Walmart has won a rare eCommerce victory over Amazon thanks to its Indian business.
As the Financial Times (FT) reported Saturday (May 20), Walmart’s $16 billion purchase of majority ownership of Indian online retailer Flipkart in 2018 was initially criticized, but Walmart has been vindicated.
“Did Walmart overpay for Flipkart at that time? Yes. But were they able to get value for their money in the subsequent years? Yes,” Abhishek Goyal, co-founder of data firm Tracxn and a former executive at Accel Partners, Flipkart’s first institutional investor, told the FT.
“If you look at the global markets, there was no other mature eCommerce company that existed which could help Walmart compete with Amazon. Flipkart was the only viable asset.”
The report, citing Bernstein research, says eCommerce sales in India are projected to reach $135 billion by 2025, triple the amount from 2020. While the Flipkart deal has established Walmart as an industry leader in India, the report notes that both it and Amazon have lost market share to homegrown companies like Reliance Industries and the Tata Group.
According to the FT, Flipkart’s market share last year was 48% to Amazon’s was 26%, with Flipkart taking in $23 billion in gross sales in India during 2021, compared to $18 billion to $20 billion for Amazon.
The news comes days after Walmart reported earnings that show the company’s eCommerce sales overall up 27%.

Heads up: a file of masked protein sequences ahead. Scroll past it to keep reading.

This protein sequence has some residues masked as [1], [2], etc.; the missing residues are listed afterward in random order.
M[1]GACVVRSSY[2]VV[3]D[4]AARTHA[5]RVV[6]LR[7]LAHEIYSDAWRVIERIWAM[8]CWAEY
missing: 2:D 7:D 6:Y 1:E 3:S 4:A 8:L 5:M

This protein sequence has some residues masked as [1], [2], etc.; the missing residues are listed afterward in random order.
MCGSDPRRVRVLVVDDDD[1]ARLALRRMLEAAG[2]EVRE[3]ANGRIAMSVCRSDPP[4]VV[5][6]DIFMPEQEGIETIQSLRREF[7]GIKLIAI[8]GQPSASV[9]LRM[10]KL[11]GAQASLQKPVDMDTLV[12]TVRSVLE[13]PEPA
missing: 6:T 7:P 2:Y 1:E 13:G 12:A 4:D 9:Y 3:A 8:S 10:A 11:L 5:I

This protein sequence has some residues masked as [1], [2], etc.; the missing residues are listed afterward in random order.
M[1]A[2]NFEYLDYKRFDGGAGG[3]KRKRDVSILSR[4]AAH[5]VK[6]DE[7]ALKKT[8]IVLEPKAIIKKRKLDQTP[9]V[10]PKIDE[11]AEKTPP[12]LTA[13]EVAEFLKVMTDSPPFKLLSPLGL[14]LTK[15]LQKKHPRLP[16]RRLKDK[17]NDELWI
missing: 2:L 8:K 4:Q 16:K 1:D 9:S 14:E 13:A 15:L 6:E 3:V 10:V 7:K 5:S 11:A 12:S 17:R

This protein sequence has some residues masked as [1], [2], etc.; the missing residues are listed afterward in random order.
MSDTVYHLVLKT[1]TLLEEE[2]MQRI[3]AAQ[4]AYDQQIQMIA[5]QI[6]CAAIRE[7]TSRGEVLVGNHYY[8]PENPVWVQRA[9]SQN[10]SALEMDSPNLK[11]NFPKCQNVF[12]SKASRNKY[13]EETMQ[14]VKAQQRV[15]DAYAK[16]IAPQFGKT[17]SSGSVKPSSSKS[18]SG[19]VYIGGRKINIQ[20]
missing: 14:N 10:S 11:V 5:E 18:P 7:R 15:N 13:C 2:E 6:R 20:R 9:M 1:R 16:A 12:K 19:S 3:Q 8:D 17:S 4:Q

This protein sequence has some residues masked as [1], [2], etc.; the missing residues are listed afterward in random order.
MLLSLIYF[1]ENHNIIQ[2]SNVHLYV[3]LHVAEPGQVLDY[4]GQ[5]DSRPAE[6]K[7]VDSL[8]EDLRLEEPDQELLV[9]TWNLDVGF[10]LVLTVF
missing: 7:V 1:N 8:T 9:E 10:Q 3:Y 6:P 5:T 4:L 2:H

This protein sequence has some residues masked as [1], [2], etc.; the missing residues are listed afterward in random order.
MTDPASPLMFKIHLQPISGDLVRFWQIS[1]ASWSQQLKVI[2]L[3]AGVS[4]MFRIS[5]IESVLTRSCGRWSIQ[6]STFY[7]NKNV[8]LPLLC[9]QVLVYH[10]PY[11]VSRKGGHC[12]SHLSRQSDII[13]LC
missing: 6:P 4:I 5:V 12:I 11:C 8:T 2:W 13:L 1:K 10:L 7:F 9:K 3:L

Speaking during an earnings call, John Rainey, the company’s chief financial officer said that Walmart’s expansion of its online marketplace in the U.S. — where seller counts grew 40% year over year — comes as the retailer is adding “higher-profile, in-demand brands that our customers are searching for but not typically distributed at Walmart, elevating our profile as a digital shopping destination.”
On the call, Rainey also noted Walmart’s eCommerce growth in India, as Flipkart scales, “growing first-time eCommerce customers and expanding its reach in Tier 2 and Tier 3 cities.”
John Furner, president and CEO, Walmart U.S., said on the call that the growth of its marketplace seller base has helped fuel eCommerce growth as there is a greater “assortment delivered in one or two days. And we see a pretty significant increase in conversion rates when a seller is using fulfillment services and can deliver within two days.”
In the eCommerce space, he said, there’s been demand for general merchandise, apparel and some home furnishing categories. Walmart’s marketplace traction has been mirrored in the data from Amazon, where PYMNTS’ earnings coverage pointed out that third-party sellers were tied to just about 60% of the company’s sales.